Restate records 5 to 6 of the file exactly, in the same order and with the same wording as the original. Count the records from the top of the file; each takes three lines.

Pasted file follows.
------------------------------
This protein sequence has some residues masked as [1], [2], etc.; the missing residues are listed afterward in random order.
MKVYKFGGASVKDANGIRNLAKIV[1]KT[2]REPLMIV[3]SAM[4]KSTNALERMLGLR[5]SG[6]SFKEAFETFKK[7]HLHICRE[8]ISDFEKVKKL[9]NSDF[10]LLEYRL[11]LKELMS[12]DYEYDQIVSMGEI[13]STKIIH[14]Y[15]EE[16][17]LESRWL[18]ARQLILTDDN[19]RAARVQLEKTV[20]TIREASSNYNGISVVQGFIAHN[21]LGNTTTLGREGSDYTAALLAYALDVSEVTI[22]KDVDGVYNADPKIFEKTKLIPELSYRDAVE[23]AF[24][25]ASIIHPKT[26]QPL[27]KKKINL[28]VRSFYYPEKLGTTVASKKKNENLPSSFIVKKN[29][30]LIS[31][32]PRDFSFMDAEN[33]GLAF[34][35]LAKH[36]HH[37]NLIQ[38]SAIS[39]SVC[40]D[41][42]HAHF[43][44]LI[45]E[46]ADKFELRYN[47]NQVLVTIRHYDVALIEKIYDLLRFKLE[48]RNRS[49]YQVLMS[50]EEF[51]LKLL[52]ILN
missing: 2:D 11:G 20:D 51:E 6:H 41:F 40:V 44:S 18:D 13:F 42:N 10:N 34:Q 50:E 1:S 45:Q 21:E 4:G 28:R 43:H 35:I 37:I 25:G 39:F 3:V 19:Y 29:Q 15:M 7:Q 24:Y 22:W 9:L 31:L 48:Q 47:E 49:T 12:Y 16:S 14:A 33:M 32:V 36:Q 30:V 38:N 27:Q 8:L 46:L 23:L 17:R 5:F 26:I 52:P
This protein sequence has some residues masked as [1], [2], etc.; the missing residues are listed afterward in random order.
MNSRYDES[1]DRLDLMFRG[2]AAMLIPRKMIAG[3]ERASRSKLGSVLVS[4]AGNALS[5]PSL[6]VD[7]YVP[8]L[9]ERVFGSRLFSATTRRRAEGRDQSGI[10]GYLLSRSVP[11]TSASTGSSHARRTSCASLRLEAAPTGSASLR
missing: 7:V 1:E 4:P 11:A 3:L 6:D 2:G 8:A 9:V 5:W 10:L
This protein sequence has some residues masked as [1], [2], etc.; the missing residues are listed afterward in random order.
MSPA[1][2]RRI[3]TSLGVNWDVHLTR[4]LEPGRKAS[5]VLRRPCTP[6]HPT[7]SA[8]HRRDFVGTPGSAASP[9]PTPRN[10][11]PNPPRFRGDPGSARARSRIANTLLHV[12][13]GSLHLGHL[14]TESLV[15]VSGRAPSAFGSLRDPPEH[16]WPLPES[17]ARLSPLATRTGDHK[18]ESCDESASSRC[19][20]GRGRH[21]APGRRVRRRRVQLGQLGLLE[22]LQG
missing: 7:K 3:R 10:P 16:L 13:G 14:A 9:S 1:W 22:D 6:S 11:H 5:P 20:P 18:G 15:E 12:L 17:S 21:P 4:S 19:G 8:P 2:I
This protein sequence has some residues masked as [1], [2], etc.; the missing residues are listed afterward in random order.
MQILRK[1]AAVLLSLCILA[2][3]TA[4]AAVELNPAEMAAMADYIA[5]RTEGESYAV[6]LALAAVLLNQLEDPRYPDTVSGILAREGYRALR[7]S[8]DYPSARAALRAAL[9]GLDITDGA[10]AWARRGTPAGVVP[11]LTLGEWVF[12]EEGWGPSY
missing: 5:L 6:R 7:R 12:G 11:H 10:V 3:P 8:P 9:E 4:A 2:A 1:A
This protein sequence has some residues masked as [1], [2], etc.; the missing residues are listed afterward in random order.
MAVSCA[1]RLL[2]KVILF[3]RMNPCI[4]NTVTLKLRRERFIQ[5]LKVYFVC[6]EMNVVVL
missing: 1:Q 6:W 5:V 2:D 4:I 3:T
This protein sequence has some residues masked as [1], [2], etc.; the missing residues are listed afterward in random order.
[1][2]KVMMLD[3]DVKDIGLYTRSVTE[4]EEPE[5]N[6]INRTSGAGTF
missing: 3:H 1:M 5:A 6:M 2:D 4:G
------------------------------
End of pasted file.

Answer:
This protein sequence has some residues masked as [1], [2], etc.; the missing residues are listed afterward in random order.
MAVSCA[1]RLL[2]KVILF[3]RMNPCI[4]NTVTLKLRRERFIQ[5]LKVYFVC[6]EMNVVVL
missing: 1:Q 6:W 5:V 2:D 4:I 3:T
This protein sequence has some residues masked as [1], [2], etc.; the missing residues are listed afterward in random order.
[1][2]KVMMLD[3]DVKDIGLYTRSVTE[4]EEPE[5]N[6]INRTSGAGTF
missing: 3:H 1:M 5:A 6:M 2:D 4:G